the stage for further sampling and addition with other sounds. At least, that’s how I understood the nature of
their work together and the six pieces on this release are variations of these principles of working together.
Based on what I hear I think this duo uses quite a lot of field recordings, laptop techniques and maybe
a bit of analogue/modular synthesizer. It all sounds like good ol’ fashioned laptop music of the warmer,
ambient variety. Sounds are being stretched out, frequencies are being emphasized or subtracted, and
cue in some twittering bird calls and let all of this stew for a while. One may think from this description
that I am mocking this, far from actually. I got this on a day when nothing much else was going on and
I decided to play this on repeat for a longer time than usual, and it kept working quite well. It is maybe
because this is also one of those grey June days with (again!) much rain and it doesn’t feel like summer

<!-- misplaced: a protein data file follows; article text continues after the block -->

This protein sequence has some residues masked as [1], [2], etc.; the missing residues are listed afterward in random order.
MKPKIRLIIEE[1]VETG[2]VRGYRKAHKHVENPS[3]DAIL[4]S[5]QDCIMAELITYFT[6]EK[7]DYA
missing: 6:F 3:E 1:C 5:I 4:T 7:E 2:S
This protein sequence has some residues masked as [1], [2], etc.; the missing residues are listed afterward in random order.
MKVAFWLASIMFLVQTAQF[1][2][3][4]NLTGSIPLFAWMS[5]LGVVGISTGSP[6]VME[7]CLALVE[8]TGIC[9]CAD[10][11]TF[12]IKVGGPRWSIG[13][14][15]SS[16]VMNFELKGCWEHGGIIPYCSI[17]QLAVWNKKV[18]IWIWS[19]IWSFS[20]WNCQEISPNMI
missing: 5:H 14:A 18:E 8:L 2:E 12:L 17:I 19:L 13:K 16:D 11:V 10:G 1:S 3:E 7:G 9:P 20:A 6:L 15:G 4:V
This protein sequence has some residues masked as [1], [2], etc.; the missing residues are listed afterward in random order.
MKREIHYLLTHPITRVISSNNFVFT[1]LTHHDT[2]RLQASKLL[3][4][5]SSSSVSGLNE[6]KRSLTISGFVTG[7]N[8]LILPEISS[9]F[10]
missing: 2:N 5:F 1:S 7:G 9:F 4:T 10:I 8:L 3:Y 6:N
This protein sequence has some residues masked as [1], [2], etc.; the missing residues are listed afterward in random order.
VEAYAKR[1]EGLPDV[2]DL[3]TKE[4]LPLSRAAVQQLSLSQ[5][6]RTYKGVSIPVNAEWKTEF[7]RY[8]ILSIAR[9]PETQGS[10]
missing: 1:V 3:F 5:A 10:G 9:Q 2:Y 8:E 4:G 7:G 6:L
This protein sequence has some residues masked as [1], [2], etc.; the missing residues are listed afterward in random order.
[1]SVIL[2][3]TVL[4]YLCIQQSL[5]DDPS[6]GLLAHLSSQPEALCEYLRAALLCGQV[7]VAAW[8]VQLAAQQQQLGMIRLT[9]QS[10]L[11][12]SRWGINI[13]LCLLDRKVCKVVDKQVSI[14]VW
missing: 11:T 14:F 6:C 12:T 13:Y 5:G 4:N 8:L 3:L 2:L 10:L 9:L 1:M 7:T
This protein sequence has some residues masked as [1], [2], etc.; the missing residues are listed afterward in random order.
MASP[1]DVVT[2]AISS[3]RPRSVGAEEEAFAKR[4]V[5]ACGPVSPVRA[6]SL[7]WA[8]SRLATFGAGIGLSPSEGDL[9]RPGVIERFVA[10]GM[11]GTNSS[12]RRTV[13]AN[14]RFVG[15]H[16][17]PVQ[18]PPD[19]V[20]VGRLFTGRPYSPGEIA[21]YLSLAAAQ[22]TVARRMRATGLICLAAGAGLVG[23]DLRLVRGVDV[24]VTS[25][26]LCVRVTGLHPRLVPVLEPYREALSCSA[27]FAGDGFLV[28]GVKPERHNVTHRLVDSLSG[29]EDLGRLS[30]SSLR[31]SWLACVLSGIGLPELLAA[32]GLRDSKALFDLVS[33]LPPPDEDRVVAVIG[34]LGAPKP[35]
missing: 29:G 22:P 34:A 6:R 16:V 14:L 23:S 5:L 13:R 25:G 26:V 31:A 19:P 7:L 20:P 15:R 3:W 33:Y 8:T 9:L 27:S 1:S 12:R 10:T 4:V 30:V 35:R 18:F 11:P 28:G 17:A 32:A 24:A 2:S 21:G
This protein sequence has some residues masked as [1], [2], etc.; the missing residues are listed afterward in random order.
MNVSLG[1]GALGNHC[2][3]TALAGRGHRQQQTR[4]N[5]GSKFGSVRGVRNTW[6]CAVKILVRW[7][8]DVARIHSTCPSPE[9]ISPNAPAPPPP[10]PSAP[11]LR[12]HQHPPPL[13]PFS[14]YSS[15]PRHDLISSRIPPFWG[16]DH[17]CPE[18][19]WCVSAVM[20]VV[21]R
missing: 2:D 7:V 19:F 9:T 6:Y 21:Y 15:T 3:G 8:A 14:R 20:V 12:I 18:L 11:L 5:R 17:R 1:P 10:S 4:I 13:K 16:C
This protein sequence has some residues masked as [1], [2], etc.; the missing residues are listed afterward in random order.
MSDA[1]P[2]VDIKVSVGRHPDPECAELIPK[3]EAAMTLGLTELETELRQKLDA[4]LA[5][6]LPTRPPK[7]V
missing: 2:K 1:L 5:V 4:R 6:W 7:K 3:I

very much and that dark music, such as is played by Rostami and Blomquist, is a more than fitting
soundtrack; maybe there is also a bit of nostalgia involved? Laptop music like this; when was the last
time I heard that properly? That must have been a while, and this one did the trick most perfectly.
Very refined music. (FdW)
––– Address:

(DVD by Luscinia Discos)

From the same label that already brought us a wealth of music and information about Eduardo Polonio
(see Vital Weekly 988 for a review of that double DVD release), there is now a new DVD, which contains
five pieces of music by Polonio, each which gets a visual representation by Santiago Torralba. The